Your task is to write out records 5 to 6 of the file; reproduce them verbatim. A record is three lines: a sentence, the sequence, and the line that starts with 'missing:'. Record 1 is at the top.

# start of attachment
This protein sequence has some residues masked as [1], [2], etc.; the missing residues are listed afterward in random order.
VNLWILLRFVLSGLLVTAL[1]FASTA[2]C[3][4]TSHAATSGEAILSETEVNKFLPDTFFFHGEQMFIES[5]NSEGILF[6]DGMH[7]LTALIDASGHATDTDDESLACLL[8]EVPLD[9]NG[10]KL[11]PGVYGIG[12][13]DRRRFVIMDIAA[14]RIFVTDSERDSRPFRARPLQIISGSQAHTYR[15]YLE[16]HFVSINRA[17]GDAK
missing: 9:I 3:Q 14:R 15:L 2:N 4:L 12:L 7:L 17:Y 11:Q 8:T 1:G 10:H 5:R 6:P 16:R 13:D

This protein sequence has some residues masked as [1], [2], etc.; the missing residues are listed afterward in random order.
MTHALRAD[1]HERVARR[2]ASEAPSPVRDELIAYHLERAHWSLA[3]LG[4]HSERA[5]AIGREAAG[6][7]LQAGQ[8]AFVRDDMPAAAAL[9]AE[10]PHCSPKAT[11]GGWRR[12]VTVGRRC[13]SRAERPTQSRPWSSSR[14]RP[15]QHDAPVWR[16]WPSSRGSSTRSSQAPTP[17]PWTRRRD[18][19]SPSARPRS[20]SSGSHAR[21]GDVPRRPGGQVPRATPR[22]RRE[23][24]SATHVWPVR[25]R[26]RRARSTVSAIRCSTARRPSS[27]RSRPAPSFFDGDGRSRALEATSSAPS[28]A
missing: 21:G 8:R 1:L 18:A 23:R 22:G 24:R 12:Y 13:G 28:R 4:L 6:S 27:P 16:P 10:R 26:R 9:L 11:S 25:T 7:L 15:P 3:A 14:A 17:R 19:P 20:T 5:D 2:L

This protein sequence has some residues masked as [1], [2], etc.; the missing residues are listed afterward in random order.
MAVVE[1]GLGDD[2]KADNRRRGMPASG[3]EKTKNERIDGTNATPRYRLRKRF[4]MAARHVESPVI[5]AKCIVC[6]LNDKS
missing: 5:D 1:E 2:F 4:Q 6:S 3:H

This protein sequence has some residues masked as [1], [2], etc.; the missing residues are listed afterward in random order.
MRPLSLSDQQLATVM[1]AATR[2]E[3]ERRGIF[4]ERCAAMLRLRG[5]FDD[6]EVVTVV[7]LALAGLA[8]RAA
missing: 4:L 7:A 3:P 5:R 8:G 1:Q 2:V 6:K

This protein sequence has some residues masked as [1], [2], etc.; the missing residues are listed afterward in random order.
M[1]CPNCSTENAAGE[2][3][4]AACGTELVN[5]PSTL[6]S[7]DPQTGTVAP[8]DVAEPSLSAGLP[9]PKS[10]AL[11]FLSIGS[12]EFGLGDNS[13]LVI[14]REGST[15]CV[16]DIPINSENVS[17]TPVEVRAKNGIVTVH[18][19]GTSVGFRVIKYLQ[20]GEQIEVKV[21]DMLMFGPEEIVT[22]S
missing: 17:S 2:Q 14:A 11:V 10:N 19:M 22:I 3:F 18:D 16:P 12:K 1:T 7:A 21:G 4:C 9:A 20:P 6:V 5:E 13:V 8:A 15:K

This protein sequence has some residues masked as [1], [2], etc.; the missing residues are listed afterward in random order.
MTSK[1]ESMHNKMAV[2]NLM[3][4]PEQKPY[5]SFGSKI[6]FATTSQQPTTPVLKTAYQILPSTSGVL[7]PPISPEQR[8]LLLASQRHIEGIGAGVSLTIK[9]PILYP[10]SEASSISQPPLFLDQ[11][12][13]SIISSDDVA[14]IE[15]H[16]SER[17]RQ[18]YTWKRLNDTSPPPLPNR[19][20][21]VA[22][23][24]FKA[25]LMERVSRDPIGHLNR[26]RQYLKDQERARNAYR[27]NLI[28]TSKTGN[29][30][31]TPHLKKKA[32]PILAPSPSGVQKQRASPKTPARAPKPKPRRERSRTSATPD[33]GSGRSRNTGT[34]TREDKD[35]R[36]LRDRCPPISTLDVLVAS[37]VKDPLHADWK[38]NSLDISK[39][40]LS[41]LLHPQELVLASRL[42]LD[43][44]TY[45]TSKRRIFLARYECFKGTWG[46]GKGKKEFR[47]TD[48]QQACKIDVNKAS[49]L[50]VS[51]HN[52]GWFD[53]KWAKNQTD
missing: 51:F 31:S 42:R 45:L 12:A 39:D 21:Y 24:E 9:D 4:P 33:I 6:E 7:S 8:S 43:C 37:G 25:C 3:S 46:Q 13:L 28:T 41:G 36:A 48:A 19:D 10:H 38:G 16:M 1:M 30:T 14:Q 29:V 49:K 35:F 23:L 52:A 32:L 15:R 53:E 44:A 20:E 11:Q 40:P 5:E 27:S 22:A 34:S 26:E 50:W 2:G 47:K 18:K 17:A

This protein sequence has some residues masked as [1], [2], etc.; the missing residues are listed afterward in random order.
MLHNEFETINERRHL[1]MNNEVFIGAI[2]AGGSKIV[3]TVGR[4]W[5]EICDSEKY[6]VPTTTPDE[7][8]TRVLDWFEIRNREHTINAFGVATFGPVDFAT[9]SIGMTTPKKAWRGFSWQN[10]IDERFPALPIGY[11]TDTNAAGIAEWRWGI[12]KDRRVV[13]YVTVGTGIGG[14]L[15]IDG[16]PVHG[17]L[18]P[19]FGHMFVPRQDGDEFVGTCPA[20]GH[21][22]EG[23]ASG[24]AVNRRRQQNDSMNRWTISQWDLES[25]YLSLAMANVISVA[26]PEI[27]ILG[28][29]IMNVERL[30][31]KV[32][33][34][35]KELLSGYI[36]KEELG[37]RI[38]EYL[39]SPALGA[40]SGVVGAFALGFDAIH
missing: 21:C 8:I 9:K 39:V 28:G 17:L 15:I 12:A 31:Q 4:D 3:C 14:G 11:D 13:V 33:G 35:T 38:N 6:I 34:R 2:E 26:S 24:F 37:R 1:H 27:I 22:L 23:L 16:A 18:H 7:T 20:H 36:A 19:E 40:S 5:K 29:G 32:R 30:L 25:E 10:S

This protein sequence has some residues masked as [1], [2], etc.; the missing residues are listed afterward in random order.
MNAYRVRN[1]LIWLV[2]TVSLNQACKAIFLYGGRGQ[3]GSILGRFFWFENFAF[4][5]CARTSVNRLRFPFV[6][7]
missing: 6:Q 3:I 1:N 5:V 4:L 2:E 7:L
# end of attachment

This protein sequence has some residues masked as [1], [2], etc.; the missing residues are listed afterward in random order.
M[1]CPNCSTENAAGE[2][3][4]AACGTELVN[5]PSTL[6]S[7]DPQTGTVAP[8]DVAEPSLSAGLP[9]PKS[10]AL[11]FLSIGS[12]EFGLGDNS[13]LVI[14]REGST[15]CV[16]DIPINSENVS[17]TPVEVRAKNGIVTVH[18][19]GTSVGFRVIKYLQ[20]GEQIEVKV[21]DMLMFGPEEIVT[22]S
missing: 17:S 2:Q 14:A 11:V 10:N 19:M 22:I 3:F 18:D 16:P 12:K 1:T 7:A 21:G 4:C 9:A 20:P 6:V 5:E 13:V 8:A 15:K

This protein sequence has some residues masked as [1], [2], etc.; the missing residues are listed afterward in random order.
MTSK[1]ESMHNKMAV[2]NLM[3][4]PEQKPY[5]SFGSKI[6]FATTSQQPTTPVLKTAYQILPSTSGVL[7]PPISPEQR[8]LLLASQRHIEGIGAGVSLTIK[9]PILYP[10]SEASSISQPPLFLDQ[11][12][13]SIISSDDVA[14]IE[15]H[16]SER[17]RQ[18]YTWKRLNDTSPPPLPNR[19][20][21]VA[22][23][24]FKA[25]LMERVSRDPIGHLNR[26]RQYLKDQERARNAYR[27]NLI[28]TSKTGN[29][30][31]TPHLKKKA[32]PILAPSPSGVQKQRASPKTPARAPKPKPRRERSRTSATPD[33]GSGRSRNTGT[34]TREDKD[35]R[36]LRDRCPPISTLDVLVAS[37]VKDPLHADWK[38]NSLDISK[39][40]LS[41]LLHPQELVLASRL[42]LD[43][44]TY[45]TSKRRIFLARYECFKGTWG[46]GKGKKEFR[47]TD[48]QQACKIDVNKAS[49]L[50]VS[51]HN[52]GWFD[53]KWAKNQTD
missing: 51:F 31:S 42:R 45:L 12:A 39:D 21:Y 24:E 9:D 4:P 33:I 6:E 7:S 8:S 43:C 37:G 25:C 3:S 46:Q 13:L 28:T 41:G 36:A 48:A 19:D 10:H 38:G 16:M 1:M 30:T 14:Q 29:V 49:K 35:F 23:L 52:A 32:L 15:R 53:E 44:A 20:E 11:Q 40:P 5:E 27:S 22:A 34:S 26:E 50:W 2:G 47:K 18:K 17:A